• It is a component of Enterprises Risk Management (ERM), it is by definition effected by boards of directors, management, and others.

• It requires a strategic view of risk and consideration of how external and internal events or scenarios will affect the ability of the organization to achieve its objectives.

• It’s a continual process that should be embedded in strategy setting, strategy execution, and strategy management.

Identifying concrete steps for CFOs to increase involvement in risk management for investment decisions

Concrete Steps to Increase the CFO’s Involvement in Risk Management

• Build a tight link between risk management and other Business Process

• Lead a corporate-level discussion of Risk Preference, Focusing on Risk Choice and select optimal mix

• Use Risk Analytics to communicate investment and strategic Decisions

Build a tight link between risk management and other Business Process

• Focus on foresee issues which will emerging in the future instead of current issues.

• On the basis of prioritization a guidelines to be issued for which Business performance metrics would be effected.

• Business Planners conduct adhoc analysis of upside versus risk, focusing most, if not all, of other attention on a single “Center Cut” scenario.

• Highlighting exactly where and how risk will affect the Business Plan

• Incorporating systematic stress testing using macro scenarios which will reflects possible impact on financial planning

• Applying probabilistic “financial at risk” modeling for major investment decision these efforts. (Cash in hand vs cash needs)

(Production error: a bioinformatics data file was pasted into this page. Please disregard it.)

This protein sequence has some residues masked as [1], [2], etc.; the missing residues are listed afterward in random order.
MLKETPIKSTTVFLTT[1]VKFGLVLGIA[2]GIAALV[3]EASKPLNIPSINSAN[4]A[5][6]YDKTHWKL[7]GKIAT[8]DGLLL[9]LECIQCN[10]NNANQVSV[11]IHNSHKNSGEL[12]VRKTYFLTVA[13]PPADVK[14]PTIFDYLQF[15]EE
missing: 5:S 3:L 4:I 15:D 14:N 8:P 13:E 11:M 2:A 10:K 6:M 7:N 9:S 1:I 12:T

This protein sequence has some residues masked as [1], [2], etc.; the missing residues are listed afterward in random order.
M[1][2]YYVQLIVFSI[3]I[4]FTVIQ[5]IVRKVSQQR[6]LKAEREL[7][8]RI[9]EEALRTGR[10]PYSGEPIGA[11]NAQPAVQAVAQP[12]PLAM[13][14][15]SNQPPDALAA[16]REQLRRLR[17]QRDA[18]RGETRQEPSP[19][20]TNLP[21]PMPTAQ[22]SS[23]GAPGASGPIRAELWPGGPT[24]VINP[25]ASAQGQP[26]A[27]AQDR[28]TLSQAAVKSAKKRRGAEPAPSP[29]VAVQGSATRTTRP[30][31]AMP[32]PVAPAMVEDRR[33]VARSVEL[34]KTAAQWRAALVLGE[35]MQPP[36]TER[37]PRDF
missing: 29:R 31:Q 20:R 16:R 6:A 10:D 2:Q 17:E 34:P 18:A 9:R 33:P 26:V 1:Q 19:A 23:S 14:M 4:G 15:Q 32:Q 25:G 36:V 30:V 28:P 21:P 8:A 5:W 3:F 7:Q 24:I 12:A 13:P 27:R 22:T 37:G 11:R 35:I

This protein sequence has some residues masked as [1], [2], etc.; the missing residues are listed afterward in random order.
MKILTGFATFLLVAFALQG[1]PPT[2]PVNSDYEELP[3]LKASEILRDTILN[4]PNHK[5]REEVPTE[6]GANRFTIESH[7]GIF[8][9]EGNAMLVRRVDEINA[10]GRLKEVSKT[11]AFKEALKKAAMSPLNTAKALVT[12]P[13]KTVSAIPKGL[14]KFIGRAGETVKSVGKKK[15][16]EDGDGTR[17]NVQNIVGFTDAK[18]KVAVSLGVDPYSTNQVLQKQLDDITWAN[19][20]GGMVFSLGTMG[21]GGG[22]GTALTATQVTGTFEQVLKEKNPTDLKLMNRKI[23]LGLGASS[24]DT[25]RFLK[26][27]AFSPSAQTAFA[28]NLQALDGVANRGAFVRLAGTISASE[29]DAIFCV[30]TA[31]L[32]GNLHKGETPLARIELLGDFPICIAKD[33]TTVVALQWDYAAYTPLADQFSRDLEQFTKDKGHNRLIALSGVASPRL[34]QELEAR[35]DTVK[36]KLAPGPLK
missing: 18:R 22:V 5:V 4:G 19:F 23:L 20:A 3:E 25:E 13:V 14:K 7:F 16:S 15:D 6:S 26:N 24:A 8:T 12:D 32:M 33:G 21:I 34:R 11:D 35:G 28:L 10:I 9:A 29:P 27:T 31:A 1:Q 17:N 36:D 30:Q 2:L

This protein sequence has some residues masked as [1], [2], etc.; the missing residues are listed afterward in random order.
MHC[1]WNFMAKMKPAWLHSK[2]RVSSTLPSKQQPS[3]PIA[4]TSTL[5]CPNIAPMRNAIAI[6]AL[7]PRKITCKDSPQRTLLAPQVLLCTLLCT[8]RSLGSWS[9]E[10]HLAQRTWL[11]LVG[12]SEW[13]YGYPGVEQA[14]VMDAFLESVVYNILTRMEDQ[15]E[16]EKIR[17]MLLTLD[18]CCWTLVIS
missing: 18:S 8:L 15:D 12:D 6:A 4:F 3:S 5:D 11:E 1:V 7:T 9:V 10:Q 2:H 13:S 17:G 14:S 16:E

Lead a corporate-level discussion of Risk Preference, Focusing on Risk Choice and select optimal mix

• It is critical to have clear answers to the following questions before making decisions:

o What is the company’s competence in the market?

o Are the decision makers familiar with the risks involved including the tail risks and understand their potential impact?

o Is the company capable of surviving extreme events?

• Risk appetite articulates the level of risk a company is prepared to accept to achieve its strategic objectives.

• Risk appetite frameworks help management understand a company’s risk profile, find an optimal balance between risk and return, and nurture a healthy risk culture in the organization. It explains the risk tolerance of the company both qualitatively and quantitatively.

• Qualitative measures specify major business strategies and business goals that set up the direction of the business and outline favourable risks.

• Quantitative measures provide concrete levels of risk tolerance and risk limits, critical in implementing effective risk management.

Use Risk Analytics to communicate investment and strategic Decisions

• CFO plays an important role in financial and strategic aspects of investments and the evaluation of major decision. He leads the discussion and rival proposals and solutions and often hold powerful decision rights.

• Major Projects with value at stake comparable to total risk from current company operations are discussed and decided with qualitative list of major risks.

• The CFO is ensuring by defining right set of core financial and risk analytics to run for each option to ensure this value stake is brought to light and debated.

EXAMINING LEADING PRACTICES APPLICABLE TO CFOS THAT CAN AUGMENT A COMPANY’S FINANCIAL HEALTH

Best Practices applicable for Company’s Financial Health